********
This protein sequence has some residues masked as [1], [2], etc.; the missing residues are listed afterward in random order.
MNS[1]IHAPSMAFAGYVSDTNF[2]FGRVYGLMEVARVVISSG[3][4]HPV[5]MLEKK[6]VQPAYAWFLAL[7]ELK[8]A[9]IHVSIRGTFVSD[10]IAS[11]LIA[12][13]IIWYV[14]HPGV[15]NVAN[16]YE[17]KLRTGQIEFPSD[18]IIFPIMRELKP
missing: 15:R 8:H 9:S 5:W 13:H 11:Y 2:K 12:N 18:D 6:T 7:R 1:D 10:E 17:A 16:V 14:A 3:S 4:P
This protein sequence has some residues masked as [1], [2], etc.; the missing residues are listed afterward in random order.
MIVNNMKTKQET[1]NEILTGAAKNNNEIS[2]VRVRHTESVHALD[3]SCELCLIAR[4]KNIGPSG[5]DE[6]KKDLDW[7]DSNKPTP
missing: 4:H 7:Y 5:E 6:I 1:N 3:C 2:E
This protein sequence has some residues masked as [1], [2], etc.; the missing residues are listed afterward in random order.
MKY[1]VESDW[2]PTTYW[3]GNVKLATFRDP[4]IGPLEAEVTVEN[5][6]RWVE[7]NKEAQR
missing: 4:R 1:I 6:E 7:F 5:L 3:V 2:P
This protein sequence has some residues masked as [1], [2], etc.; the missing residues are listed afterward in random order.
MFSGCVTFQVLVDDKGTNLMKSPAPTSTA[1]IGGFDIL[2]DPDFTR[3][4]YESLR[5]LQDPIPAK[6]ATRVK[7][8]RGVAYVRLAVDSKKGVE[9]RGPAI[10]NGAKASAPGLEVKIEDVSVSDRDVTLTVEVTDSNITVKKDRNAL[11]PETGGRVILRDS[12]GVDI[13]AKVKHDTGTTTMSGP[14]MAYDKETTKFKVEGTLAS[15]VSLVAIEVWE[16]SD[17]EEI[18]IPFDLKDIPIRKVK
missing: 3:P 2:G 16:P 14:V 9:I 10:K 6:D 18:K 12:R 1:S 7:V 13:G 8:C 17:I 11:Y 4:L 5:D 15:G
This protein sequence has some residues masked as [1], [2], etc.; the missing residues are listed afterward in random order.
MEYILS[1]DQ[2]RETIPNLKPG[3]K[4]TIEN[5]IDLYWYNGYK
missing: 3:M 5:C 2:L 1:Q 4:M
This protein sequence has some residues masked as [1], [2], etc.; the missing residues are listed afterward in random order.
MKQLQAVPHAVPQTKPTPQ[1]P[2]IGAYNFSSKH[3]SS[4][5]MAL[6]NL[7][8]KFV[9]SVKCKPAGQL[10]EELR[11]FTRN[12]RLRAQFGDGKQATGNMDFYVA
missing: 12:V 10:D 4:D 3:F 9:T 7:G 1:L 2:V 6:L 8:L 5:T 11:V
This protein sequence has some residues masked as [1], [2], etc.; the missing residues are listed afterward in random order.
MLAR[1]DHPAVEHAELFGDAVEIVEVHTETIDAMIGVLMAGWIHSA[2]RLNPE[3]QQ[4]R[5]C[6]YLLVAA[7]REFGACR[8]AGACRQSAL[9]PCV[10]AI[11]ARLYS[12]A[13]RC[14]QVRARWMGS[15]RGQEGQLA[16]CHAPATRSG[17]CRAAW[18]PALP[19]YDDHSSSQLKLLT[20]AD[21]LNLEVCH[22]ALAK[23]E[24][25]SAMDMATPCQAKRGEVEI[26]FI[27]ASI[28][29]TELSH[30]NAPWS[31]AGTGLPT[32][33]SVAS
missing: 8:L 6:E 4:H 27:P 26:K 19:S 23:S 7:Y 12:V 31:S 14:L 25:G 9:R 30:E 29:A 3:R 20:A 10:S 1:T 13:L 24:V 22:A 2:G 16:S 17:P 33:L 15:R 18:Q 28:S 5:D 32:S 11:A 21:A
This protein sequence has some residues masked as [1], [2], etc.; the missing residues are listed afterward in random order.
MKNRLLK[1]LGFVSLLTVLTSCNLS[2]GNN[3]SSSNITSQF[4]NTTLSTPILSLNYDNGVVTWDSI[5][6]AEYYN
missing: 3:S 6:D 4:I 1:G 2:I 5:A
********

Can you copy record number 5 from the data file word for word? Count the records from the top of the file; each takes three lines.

This protein sequence has some residues masked as [1], [2], etc.; the missing residues are listed afterward in random order.
MEYILS[1]DQ[2]RETIPNLKPG[3]K[4]TIEN[5]IDLYWYNGYK
missing: 3:M 5:C 2:L 1:Q 4:M